I think it is very important for people to be able to make taste discriminations when it comes to cultural products of any kind, from porn to Prokofiev, regardless of how much those taste discriminations hurt the person/s generating the product. It is important to be able to say ‘I think what you’ve written/sung/filmed/produced/etc is just junk’.
However, it has become increasingly difficult in recent years to criticise cultural products generated by groups that have successfully claimed the ‘victim’ or ‘oppressed’ tag. To say that ‘rap is crap’, or that such-and-such Aboriginal writer really isn’t up to much has become very hard to do, and often earns the critic the epithet ‘racist’. This means that people who dislike a given cultural product are forced to make statistically tenuous ‘harm’ arguments in lieu of what they really think. When feminists criticise rap on this basis, they are placed in an invidious position, as Brendan O’Neill points out:
Of course, these misogyny-battling activists would freak out if anyone dared compare them to the square wives of late-1980s America who successfully fought to have “Parental Advisory” stickers put on every album with violent or sexist lyrics. Yet there isn’t a cigarette paper’s difference between those old censorious women of Washington who just didn’t like brash black music and today’s hip-hop haters who claim only to be concerned about the belittling of women by hip-hop superstars. In both instances, the campaigners are gripped by an urge to censor, to blot out ugly or ridiculous words and phrases, and are possessed of a patronising desire to protect fans from their own worst instincts. Where Tipper and Co patronisingly believed hip-hop might turn young black men into violent cop-haters, the new, more feministic-sounding anti-hip-hop lobby thinks it might turn them into sexist beasts. In depicting hip-hop fans as being easily warped by what they hear, these feminists with an allergy to free speech are effectively updating that infamous line from the Lady Chatterley trial in 1960: “Would you let a black man listen to this?”
O’Neill may be overstating his case somewhat, but the similarity between certain schools of feminism and ‘God’s Police’ is plain for all to see, and would have been obviated twenty-five years ago if people had felt able to make honest taste judgements on black music. My problem with Kanye West (the subject of O’Neill’s article) is that he is utterly without talent — he cannot sing, his music is derivative (Stronger was pinched from these guys), and he would misspell ‘cat’. If you want to add misogyny to the mix feel free, but the issue is separable from that. My criticism is given extra piquancy by the fact that West comes out of a musical tradition that once contributed as much to humanity’s musical achievements as Mozart or Brahms. One assumes that Messrs and Mesdames Davis, Holiday, Fitzgerald and co have probably reached the earth’s core by now from spinning so hard in their graves.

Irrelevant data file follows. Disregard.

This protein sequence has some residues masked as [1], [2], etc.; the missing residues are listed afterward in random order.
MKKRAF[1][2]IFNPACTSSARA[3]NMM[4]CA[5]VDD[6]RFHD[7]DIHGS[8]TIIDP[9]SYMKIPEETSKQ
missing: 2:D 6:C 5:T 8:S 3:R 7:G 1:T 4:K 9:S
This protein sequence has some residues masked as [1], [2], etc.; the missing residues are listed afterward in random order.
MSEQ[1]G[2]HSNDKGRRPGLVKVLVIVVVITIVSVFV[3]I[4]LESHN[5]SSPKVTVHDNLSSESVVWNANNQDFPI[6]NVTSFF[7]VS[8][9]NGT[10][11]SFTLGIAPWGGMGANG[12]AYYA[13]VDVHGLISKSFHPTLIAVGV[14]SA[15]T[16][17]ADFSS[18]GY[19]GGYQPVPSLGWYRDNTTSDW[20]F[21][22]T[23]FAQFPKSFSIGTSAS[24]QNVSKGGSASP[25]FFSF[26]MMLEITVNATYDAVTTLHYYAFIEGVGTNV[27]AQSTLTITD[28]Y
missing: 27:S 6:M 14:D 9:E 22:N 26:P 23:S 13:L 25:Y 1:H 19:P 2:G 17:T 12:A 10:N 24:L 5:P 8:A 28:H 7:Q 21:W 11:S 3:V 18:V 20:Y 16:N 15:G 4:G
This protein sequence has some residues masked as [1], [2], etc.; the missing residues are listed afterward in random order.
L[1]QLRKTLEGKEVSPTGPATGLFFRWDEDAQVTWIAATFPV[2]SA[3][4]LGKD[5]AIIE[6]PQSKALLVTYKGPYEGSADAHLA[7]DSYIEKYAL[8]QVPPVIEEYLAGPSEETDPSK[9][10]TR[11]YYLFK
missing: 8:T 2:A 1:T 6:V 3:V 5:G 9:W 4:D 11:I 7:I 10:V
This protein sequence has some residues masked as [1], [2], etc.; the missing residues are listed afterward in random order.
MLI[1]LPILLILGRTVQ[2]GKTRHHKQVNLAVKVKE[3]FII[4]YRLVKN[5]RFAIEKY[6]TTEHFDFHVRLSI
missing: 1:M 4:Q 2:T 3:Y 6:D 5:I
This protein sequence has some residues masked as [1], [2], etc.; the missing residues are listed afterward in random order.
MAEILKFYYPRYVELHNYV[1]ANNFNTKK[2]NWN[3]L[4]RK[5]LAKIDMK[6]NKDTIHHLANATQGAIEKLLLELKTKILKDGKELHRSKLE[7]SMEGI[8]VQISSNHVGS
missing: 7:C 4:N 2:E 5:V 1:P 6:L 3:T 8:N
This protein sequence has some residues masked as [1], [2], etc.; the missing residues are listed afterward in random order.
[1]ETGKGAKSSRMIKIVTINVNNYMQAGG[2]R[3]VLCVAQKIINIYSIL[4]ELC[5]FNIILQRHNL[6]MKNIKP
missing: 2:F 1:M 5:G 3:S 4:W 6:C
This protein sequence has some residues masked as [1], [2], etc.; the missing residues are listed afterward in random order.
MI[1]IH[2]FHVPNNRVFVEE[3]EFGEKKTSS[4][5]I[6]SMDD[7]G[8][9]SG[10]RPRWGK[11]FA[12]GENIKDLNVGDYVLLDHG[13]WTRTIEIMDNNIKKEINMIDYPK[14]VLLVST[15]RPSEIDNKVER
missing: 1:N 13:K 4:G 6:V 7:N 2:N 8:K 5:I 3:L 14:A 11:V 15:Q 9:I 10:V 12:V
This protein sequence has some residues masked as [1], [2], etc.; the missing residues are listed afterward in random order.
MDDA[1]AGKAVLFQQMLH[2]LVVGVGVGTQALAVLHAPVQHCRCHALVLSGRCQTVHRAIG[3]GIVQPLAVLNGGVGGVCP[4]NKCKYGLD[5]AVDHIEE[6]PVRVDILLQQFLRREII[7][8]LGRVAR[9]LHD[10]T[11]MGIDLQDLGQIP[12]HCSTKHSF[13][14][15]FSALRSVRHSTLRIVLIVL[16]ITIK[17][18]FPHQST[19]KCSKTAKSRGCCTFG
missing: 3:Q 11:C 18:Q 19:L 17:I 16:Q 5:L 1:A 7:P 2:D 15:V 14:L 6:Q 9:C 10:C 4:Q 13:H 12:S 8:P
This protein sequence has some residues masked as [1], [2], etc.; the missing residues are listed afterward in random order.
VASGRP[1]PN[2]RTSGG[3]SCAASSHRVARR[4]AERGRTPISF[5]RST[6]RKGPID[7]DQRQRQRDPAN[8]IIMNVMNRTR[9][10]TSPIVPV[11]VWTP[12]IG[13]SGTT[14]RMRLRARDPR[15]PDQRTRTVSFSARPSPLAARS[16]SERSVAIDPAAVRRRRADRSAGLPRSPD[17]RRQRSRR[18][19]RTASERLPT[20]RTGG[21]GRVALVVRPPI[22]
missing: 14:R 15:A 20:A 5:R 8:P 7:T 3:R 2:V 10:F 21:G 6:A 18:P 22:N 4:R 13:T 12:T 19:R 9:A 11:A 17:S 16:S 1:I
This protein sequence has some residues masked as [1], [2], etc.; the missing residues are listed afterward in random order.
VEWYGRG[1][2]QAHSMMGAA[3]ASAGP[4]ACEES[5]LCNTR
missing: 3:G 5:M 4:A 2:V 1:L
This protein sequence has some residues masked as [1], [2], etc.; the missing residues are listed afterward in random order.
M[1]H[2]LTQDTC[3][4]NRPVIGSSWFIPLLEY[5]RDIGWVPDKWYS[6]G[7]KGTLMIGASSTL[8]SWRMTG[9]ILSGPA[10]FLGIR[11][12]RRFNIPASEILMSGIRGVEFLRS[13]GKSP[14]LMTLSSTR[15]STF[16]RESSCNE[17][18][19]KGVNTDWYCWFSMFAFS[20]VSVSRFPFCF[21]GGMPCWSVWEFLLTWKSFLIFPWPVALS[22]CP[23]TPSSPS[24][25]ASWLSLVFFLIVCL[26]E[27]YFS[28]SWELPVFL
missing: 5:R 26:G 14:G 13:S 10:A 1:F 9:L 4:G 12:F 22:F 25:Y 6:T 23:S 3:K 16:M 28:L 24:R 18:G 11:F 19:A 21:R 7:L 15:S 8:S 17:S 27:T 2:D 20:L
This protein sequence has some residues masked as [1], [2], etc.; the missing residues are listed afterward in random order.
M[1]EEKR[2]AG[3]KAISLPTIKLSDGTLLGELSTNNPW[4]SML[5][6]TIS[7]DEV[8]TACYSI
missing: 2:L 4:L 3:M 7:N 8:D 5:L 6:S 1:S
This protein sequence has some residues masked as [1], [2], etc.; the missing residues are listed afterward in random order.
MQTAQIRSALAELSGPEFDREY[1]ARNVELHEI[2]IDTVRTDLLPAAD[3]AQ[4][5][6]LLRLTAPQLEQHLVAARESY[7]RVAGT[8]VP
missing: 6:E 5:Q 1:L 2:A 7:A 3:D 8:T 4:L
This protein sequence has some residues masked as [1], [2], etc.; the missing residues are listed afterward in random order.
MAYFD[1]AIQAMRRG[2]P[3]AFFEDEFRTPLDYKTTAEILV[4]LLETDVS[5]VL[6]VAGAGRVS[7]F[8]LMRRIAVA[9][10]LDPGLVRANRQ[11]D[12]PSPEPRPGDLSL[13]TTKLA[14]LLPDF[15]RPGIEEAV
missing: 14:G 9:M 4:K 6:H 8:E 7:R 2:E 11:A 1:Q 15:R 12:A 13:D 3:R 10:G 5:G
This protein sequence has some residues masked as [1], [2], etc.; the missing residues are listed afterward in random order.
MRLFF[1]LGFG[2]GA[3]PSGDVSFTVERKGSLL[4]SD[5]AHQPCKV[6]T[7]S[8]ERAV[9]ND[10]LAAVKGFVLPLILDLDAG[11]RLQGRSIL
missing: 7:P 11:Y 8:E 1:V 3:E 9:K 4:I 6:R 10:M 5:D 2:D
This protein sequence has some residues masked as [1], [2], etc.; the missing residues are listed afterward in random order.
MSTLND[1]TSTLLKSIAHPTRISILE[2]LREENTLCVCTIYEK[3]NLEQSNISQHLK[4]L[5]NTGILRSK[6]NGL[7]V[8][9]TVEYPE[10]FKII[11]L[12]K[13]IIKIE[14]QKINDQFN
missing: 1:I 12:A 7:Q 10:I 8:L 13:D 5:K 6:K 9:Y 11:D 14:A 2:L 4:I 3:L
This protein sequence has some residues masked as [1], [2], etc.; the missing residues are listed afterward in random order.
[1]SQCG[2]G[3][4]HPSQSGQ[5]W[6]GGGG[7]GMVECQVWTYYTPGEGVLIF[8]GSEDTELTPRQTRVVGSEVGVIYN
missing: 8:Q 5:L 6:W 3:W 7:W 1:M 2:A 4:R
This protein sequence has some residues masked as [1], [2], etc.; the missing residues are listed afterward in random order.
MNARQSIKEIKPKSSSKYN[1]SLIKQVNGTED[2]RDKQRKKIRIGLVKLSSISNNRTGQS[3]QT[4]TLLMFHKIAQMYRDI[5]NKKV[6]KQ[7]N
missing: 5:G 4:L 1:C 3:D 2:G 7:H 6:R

Indeed, I am willing to suggest that one of the reasons so much black music has gone down the quality drain in recent times is partly because — for fear of being racist — critics started holding black musicians to a new, lower standard. Perhaps we all need to be reminded how awful it felt to have a teacher write ‘good attempt’ on our report cards. Expecting less from minorities because they have been historically oppressed is like the brightest kid in the school patting the slow kid on the head and saying ‘you did your best’. One of the comments to Brendan O’Neill’s piece captures this process very well:
Can’t help feeling that if white working class kids had invented this degenerate crap, they’d be condemned without hesitation.
He’s correct, of course, but that condemnation would be for the right reason: if white people produce crap, critics are not afraid to call it ‘crap’. Look at John Cougar Mellencamp.
Obviously, I haven’t dealt with every issue, but I’ll just note that Russell Blackford has also written several excellent posts on the extent to which people should reveal their motives and affiliations, grasping every nettle along the way such that I have nothing to add. He has also flagged the chilling effect of defamation law on freedom of speech, something that I wish to consider in some detail in a future post (there is more to the issue than meets the eye, alas, as is always the case with the ancient torts).
Finally, Jennifer Wilson herself made a rather striking observation, one that I failed to make at the time, I’m ashamed to say:
One of feminism’s struggles has been about giving women a voice. So it was initially with amusement and later indignation that I saw two of Australia’s most public feminists, Eva Cox and Anne Summers, describe me in their articles as a blogger being threatened by Tankard Reist. Not even a female blogger, thank you very much, and Cox says I’m a nit picker to boot. She doesn’t name me, but she says I’m nit-picking. Any man who did that to a woman writer would be flayed.
Interestingly, every other account of the stoush I’ve read in blogs and the MSM has named me. I become anonymous and stereotyped only in the leading feminists’ pieces.
While I don’t believe that either Summers or Cox was being malicious, their failure to use a woman’s name in an article about feminism indicates a troubling forgetfulness as to what feminism is about.
Both women have since apologised for the oversight.
Quick lesson in legal manners for mesdames Summers and Cox: when one is discussing impending or actual civil litigation, it is customary to name both plaintiff and defendant. It’s called ‘the publicity principle’ and is a rather large part of the rule of law.
Defamation will have to wait until next time!